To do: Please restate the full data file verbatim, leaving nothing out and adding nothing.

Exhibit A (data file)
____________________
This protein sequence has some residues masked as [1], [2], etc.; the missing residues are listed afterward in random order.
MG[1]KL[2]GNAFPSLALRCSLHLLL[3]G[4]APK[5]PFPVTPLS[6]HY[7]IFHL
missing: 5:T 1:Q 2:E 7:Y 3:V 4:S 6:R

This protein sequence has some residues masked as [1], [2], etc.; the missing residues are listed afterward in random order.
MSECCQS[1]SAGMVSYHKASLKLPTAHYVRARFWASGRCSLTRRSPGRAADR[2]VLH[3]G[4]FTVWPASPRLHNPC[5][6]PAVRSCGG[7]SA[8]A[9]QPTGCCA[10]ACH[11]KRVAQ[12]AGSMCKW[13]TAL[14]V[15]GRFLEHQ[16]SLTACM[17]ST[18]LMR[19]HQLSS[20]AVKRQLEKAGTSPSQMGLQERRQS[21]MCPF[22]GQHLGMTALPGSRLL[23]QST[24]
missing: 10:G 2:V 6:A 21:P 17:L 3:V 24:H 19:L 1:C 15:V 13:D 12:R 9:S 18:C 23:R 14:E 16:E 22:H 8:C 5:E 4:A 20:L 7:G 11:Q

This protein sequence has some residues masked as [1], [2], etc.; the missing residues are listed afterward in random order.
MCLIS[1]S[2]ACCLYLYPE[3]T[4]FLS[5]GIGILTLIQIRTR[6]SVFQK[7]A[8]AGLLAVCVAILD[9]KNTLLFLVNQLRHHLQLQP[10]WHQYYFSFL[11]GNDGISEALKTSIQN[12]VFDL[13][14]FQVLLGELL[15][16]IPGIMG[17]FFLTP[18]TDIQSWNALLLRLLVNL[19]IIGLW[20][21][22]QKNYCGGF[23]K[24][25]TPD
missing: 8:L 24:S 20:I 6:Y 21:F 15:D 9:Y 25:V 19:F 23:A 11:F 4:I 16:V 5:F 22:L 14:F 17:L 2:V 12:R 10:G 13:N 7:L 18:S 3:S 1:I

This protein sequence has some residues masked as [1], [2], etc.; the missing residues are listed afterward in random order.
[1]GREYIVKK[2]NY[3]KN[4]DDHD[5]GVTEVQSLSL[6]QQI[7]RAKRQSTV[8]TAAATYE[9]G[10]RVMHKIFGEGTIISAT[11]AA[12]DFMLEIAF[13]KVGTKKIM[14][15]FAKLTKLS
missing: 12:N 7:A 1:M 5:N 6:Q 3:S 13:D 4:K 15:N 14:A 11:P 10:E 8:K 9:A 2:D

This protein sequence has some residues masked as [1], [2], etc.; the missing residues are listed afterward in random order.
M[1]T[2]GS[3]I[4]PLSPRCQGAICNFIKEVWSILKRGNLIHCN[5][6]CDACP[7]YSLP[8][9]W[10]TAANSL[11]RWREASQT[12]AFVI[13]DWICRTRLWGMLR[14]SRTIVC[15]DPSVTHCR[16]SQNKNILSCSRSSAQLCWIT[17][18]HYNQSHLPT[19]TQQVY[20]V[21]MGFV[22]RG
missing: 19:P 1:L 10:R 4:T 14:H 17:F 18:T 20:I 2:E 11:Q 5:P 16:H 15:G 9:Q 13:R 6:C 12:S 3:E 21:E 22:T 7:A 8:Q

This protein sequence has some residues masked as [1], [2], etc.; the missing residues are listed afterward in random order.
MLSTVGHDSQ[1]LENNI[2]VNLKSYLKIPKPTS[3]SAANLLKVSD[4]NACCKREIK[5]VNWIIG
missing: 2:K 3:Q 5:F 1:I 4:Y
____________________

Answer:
This protein sequence has some residues masked as [1], [2], etc.; the missing residues are listed afterward in random order.
MG[1]KL[2]GNAFPSLALRCSLHLLL[3]G[4]APK[5]PFPVTPLS[6]HY[7]IFHL
missing: 5:T 1:Q 2:E 7:Y 3:V 4:S 6:R

This protein sequence has some residues masked as [1], [2], etc.; the missing residues are listed afterward in random order.
MSECCQS[1]SAGMVSYHKASLKLPTAHYVRARFWASGRCSLTRRSPGRAADR[2]VLH[3]G[4]FTVWPASPRLHNPC[5][6]PAVRSCGG[7]SA[8]A[9]QPTGCCA[10]ACH[11]KRVAQ[12]AGSMCKW[13]TAL[14]V[15]GRFLEHQ[16]SLTACM[17]ST[18]LMR[19]HQLSS[20]AVKRQLEKAGTSPSQMGLQERRQS[21]MCPF[22]GQHLGMTALPGSRLL[23]QST[24]
missing: 10:G 2:V 6:A 21:P 17:L 3:V 24:H 19:L 1:C 15:V 13:D 12:R 9:S 18:C 23:R 14:E 16:E 22:H 8:C 5:E 4:A 20:L 7:G 11:Q

This protein sequence has some residues masked as [1], [2], etc.; the missing residues are listed afterward in random order.
MCLIS[1]S[2]ACCLYLYPE[3]T[4]FLS[5]GIGILTLIQIRTR[6]SVFQK[7]A[8]AGLLAVCVAILD[9]KNTLLFLVNQLRHHLQLQP[10]WHQYYFSFL[11]GNDGISEALKTSIQN[12]VFDL[13][14]FQVLLGELL[15][16]IPGIMG[17]FFLTP[18]TDIQSWNALLLRLLVNL[19]IIGLW[20][21][22]QKNYCGGF[23]K[24][25]TPD
missing: 8:L 24:S 20:I 6:Y 21:F 15:D 9:Y 25:V 19:F 23:A 11:F 4:I 16:V 5:F 22:L 14:F 17:L 2:V 12:R 10:G 13:N 7:L 18:S 3:S 1:I

This protein sequence has some residues masked as [1], [2], etc.; the missing residues are listed afterward in random order.
[1]GREYIVKK[2]NY[3]KN[4]DDHD[5]GVTEVQSLSL[6]QQI[7]RAKRQSTV[8]TAAATYE[9]G[10]RVMHKIFGEGTIISAT[11]AA[12]DFMLEIAF[13]KVGTKKIM[14][15]FAKLTKLS
missing: 12:N 7:A 1:M 5:N 6:Q 3:S 13:D 4:K 15:N 14:A 11:P 10:E 8:K 9:A 2:D

This protein sequence has some residues masked as [1], [2], etc.; the missing residues are listed afterward in random order.
M[1]T[2]GS[3]I[4]PLSPRCQGAICNFIKEVWSILKRGNLIHCN[5][6]CDACP[7]YSLP[8][9]W[10]TAANSL[11]RWREASQT[12]AFVI[13]DWICRTRLWGMLR[14]SRTIVC[15]DPSVTHCR[16]SQNKNILSCSRSSAQLCWIT[17][18]HYNQSHLPT[19]TQQVY[20]V[21]MGFV[22]RG
missing: 19:P 1:L 10:R 4:T 14:H 17:F 18:T 20:I 2:E 11:Q 5:P 16:H 15:G 9:Q 13:R 6:C 12:S 3:E 21:E 22:T 7:A 8:Q

This protein sequence has some residues masked as [1], [2], etc.; the missing residues are listed afterward in random order.
MLSTVGHDSQ[1]LENNI[2]VNLKSYLKIPKPTS[3]SAANLLKVSD[4]NACCKREIK[5]VNWIIG
missing: 2:K 3:Q 5:F 1:I 4:Y